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Looking for Custom Function Similar to Howard's "Title" and David's "SmarterProper"

Hi, gang -

I'm looking for a custom function that would capitalize names and
addresses similar to Howard Schlossberg "Title" and David Tremmel's
"SmarterProper," both of which are listed on Brian Dunning's cf site.
The difference is that instead of having a parameter that specifies a
"prefix" list indicating where a capital letter should always be
inserted in a word (such as after the prefixes "Mc" or "Mac"), I'd
like a parameter that specifies exception words that should always be
capitalized as provided in an exceptions list.  For example, if a
person spells their name "LiSa" (kids these days!), I would enter that
name in the exceptions list and the cf would leave it alone if it
encounters that way or correct it to "Lisa" if it encounters it as
"lisa".

I've studied Howard and David's custom functions to attempt this on my
own, but for the life of me I can't master recursion.  I've looked at
all the tutorials and attempted it a dozen times -- we're talking two
years of repeated attempts here -- but I just can't get it.  I don't
know why.  I swear, I can design a database that holds back the tides,
but if it requires a recursive cf, I'm licked.  So anyone know of --
or have; or can give directions to -- a custom function like the one
I'm looking for?

Thanks in advance for any help.

Best,
-J.
0
jahnbigbooty (106)
9/11/2009 5:20:42 PM
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jahn wrote:
> Hi, gang -
> 
> I'm looking for a custom function that would capitalize names and
> addresses similar to Howard Schlossberg "Title" and David Tremmel's
> "SmarterProper," both of which are listed on Brian Dunning's cf site.
> The difference is that instead of having a parameter that specifies a
> "prefix" list indicating where a capital letter should always be
> inserted in a word (such as after the prefixes "Mc" or "Mac"), I'd
> like a parameter that specifies exception words that should always be
> capitalized as provided in an exceptions list.  For example, if a
> person spells their name "LiSa" (kids these days!), I would enter that
> name in the exceptions list and the cf would leave it alone if it
> encounters that way or correct it to "Lisa" if it encounters it as
> "lisa".
> 
> I've studied Howard and David's custom functions to attempt this on my
> own, but for the life of me I can't master recursion.  I've looked at
> all the tutorials and attempted it a dozen times -- we're talking two
> years of repeated attempts here -- but I just can't get it.  I don't
> know why.  I swear, I can design a database that holds back the tides,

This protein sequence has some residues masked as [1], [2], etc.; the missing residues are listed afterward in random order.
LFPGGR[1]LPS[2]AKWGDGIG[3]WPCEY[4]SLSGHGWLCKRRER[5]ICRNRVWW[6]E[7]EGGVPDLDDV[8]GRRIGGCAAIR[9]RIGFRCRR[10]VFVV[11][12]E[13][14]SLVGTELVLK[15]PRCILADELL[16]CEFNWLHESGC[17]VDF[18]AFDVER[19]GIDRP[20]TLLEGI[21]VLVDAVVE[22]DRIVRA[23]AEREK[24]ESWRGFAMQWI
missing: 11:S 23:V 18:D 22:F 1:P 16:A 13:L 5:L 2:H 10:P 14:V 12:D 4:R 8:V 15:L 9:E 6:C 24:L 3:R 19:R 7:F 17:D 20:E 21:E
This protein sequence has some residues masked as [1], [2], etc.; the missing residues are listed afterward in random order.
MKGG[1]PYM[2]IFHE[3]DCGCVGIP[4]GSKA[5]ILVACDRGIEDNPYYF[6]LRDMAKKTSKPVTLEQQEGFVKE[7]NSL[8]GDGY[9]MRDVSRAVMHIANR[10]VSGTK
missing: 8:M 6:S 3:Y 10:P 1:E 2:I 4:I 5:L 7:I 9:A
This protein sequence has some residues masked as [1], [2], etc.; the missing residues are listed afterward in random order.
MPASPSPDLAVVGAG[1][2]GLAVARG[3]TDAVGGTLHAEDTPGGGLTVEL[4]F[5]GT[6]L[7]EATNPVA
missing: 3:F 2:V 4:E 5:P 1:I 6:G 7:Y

> but if it requires a recursive cf, I'm licked.  So anyone know of --
> or have; or can give directions to -- a custom function like the one
> I'm looking for?


You are asking for a situation I didn't necessarily think about (I don't 
think) when I wrote my function, but in a quick test of "lisa" and 
"LiSa" both turn out as dersired when "LiSa" is added to the function as 
one of the prefixes.

Howard

0
howard4272 (336)
9/11/2009 9:06:05 PM
Hi, Howard -

First I should say thanks so much for sharing your brilliant work on
the cf!  It's very well thought out and thoroughly documented.

Thanks also for your response to my post.  I should have tried the
example I gave (LiSa) before posting about it!  But still I think it's
necessary to be able to include an exceptions list.  The cf may work
in this particular case, but I don't think it will in all cases that a
user could come up with.  In fact, what I specifically need is to
replace the prefix rule with an exception list; as you note in your
comments on Brian's site, the prefix "Mac" will work for MacDonald,
but it'll mess up machine, macadamia, macroscopic, etc.  So rather
than try to come up with a rule-based function (always capitalize
after "Mc" etc.), I just want to offer users a way to specify
particular exceptions.  This is less powerful, but it gives them more
control, which is a trade-off I'm willing to make for this particular
database.

In that respect I'm struggling with two problems:  The first is to
change the prefix rule to an exception rule.  The second is to add a
fixList parameter in the cf, rather than as a Let statement variable
in the body of the calculation.  The variable is excellent for
developers, but leaves users with no way to change it.  I've designed
a capitalization dialog that looks like the dictionary dialog so users
can add or delete words in an Exceptions table.  But when I add a
fixList parameter to the cf (one that can be made to point to the
table when defining a field with the cf), the cf returns a blank
result.  Obviously my recursion-challenged skills are at fault here.

I'm continuing to plug away at it, but please don't let that stop
anybody from suggesting some solutions!

Thanks again.

Best,
-Jahn
0
jahnbigbooty (106)
9/12/2009 3:39:38 PM
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